Surrounded by golf courses in La Quinta, a patch of plowed desert is being preparing for construction. The property’s developers conceptualize the first phase of a neighborhood there — 78 houses with designs named “Italian Farmhouse” and “Tuscan Villa.” A handful of them will back up to a lake big enough for boating. It’s called The Estates at Griffin Lake.
This is just one of many visions for future neighborhoods in the Coachella Valley.
Others include an animation by the Chandi Group, developer of Indio’s Northgate Crossing, which imagines palm-tree-lined street medians, muted green and gold apartment buildings and homes surrounded by lawns on 80 acres.
Another scheme, the Section 24 Specific Plan on land near the Agua Caliente Casino Resort and Spa, proposes 2,400 homes, plus retail and office space, on 577 acres of open desert beside the freeway.
And then there’s La Entrada, a proposed Coachella development so big it would require two new freeway exits. The project would bring almost 8,000 houses to the city and, according to the project’s draft environmental impact report, use as much water as 65 percent of the city did in 2010.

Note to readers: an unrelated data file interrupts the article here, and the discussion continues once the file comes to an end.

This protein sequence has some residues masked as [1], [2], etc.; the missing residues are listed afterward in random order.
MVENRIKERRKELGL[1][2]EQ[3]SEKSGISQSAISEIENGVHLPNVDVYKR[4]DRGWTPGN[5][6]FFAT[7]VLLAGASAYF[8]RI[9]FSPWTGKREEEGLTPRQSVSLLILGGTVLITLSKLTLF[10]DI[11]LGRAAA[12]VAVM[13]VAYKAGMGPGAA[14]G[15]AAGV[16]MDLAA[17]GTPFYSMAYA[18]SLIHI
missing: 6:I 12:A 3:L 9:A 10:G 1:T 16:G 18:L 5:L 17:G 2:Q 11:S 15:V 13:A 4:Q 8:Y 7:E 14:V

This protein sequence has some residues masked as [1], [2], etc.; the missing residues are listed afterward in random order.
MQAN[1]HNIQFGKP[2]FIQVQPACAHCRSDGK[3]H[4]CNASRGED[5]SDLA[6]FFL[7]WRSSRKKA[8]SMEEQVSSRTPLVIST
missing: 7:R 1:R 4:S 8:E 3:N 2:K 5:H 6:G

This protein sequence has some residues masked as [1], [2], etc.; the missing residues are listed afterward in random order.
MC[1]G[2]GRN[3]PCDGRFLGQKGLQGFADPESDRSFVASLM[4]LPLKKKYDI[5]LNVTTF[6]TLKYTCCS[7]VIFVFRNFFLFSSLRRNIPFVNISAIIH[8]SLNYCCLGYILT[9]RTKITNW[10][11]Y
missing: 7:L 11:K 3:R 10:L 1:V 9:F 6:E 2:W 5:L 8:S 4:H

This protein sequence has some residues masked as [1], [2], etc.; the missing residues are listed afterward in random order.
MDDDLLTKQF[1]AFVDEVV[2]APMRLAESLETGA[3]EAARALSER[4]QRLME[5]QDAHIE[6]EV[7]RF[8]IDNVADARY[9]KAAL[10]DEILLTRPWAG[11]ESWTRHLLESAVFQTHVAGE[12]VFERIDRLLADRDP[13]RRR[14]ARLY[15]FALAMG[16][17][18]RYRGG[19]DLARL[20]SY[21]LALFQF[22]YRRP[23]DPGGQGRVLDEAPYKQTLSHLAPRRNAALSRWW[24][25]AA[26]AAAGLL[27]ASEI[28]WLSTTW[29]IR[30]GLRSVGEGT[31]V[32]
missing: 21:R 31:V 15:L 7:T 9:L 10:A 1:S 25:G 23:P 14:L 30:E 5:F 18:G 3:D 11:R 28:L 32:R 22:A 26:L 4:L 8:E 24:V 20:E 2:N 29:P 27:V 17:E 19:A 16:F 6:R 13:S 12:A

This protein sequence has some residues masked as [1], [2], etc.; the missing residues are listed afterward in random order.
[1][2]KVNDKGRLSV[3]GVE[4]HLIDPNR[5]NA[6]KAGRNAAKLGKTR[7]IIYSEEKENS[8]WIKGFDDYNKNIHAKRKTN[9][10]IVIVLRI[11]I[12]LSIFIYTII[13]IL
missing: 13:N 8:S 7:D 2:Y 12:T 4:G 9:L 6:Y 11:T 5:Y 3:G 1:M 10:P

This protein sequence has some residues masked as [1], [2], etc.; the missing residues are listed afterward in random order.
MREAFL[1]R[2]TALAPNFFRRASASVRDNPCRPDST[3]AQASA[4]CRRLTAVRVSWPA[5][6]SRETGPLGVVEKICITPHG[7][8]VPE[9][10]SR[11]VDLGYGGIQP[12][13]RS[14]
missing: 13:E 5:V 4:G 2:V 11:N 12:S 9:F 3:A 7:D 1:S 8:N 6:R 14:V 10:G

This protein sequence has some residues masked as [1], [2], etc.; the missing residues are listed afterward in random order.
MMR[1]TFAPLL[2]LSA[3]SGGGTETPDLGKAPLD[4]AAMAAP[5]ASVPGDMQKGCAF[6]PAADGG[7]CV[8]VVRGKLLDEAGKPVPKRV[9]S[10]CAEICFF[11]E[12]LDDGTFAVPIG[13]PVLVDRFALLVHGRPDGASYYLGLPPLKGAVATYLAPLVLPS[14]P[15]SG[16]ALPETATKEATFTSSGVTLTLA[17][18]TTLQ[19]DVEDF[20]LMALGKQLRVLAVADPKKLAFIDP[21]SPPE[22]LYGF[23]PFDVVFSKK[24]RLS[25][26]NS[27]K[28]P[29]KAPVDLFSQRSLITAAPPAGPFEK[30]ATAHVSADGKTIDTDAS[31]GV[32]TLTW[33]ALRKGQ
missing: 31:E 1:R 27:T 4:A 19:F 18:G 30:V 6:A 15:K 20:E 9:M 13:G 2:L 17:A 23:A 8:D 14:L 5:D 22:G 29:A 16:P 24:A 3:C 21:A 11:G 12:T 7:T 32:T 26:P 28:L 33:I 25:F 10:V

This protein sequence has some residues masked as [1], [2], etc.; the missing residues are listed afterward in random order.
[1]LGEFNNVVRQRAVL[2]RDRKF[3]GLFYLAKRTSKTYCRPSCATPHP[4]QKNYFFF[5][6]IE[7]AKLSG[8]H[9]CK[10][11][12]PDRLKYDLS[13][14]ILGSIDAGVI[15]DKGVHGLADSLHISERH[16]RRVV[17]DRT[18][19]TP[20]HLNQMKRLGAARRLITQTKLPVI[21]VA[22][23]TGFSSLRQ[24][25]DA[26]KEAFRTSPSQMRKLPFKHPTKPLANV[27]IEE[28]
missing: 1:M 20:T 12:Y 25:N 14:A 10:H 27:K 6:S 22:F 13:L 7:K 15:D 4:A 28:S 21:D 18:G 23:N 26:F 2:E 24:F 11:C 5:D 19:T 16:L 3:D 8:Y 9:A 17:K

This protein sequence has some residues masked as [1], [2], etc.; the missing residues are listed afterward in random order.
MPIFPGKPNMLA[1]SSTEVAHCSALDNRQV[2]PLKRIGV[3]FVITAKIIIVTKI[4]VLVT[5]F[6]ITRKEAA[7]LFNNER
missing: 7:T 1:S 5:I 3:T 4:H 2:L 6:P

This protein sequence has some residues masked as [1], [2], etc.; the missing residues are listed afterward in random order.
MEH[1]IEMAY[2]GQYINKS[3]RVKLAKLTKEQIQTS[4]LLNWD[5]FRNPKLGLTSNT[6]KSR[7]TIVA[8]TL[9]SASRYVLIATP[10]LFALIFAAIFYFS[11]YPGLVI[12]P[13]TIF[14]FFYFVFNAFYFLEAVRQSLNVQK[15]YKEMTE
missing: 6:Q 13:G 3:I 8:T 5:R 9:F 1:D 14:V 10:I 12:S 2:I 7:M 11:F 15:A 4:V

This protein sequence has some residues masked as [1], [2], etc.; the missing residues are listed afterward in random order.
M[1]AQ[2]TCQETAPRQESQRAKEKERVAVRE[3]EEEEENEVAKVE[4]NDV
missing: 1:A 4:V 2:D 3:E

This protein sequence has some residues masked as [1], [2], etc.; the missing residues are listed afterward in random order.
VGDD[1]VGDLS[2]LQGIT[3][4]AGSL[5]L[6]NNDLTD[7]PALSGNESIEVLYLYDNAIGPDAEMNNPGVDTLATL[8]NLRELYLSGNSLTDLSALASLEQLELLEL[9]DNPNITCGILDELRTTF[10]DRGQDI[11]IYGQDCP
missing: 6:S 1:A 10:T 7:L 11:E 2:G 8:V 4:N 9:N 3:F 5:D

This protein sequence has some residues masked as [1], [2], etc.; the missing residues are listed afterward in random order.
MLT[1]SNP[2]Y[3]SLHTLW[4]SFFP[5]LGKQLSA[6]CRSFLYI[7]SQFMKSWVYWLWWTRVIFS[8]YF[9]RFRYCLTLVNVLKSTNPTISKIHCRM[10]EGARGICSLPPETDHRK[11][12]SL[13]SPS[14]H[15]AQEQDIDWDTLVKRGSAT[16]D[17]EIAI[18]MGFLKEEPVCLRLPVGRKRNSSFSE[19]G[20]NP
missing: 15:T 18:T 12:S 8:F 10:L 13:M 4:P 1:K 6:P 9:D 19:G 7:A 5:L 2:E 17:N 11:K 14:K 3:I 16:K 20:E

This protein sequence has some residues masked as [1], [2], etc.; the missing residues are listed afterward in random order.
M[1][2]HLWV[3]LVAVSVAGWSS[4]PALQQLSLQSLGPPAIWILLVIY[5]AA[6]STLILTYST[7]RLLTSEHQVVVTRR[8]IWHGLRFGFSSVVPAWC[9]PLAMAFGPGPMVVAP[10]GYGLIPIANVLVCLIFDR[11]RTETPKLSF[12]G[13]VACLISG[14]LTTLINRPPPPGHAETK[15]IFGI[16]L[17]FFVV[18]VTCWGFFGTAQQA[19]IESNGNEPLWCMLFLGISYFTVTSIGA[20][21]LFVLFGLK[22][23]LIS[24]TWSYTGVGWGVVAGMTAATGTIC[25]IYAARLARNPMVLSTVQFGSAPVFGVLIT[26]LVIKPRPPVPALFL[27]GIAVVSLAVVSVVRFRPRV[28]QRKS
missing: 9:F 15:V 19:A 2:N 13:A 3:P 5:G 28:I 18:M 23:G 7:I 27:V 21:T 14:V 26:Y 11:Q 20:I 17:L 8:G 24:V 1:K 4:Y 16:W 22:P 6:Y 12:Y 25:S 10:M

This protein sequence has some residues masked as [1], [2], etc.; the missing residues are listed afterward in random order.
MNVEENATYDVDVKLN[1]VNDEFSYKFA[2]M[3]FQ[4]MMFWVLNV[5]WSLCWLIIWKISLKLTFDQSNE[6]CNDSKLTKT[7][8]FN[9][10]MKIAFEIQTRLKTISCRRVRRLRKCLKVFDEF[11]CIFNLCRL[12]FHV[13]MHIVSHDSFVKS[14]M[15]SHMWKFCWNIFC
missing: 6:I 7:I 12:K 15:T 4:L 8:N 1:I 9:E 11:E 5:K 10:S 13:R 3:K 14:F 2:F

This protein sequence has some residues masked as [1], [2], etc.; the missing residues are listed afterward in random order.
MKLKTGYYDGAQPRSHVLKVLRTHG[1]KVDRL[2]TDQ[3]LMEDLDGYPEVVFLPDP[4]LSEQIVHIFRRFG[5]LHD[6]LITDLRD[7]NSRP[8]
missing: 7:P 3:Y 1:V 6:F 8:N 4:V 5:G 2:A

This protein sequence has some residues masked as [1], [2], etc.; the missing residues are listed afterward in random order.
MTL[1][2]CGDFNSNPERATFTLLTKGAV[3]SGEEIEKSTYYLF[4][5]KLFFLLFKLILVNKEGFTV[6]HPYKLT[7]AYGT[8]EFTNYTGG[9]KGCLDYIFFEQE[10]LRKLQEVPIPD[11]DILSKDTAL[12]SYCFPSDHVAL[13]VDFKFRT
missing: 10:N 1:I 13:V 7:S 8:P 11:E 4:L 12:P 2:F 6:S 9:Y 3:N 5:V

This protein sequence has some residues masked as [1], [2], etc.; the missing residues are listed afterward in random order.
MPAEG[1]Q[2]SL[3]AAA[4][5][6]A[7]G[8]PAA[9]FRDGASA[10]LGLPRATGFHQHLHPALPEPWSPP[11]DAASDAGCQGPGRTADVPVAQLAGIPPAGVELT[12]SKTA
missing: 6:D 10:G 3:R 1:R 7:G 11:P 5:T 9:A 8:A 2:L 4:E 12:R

The Coachella Valley’s population has been growing for years and continues ticking upward. Thousands of new homes are slated for construction in the coming decades. Some include just a few dozen houses on an empty block; others, like La Entrada, intend to grow city populations by tens of thousands.
At the same time, one of the worst droughts in California’s recorded history wears on.
Developers and planners are certainly thinking about water.
Last week, La Quinta’s planning commission sent the plan for The Estates at Griffin Lake to city council for approval — despite some reservations about whether turning a pond into a six-acre lake is responsible in the face of coming water cuts.
“In consideration of the Governor’s action (to impose water cuts), the inclusion of a 6 acre lake into a residential project appears contrary to the current direction of state water policy,” the commission’s report read.
Griffin Lake will be built on the estate of the late talk show host Merv Griffin, who once filled the property with stables and a horse track. A planned 221-home project called Griffin Ranch, bought by Florida-based builder Lennar in 2012, surrounds the property.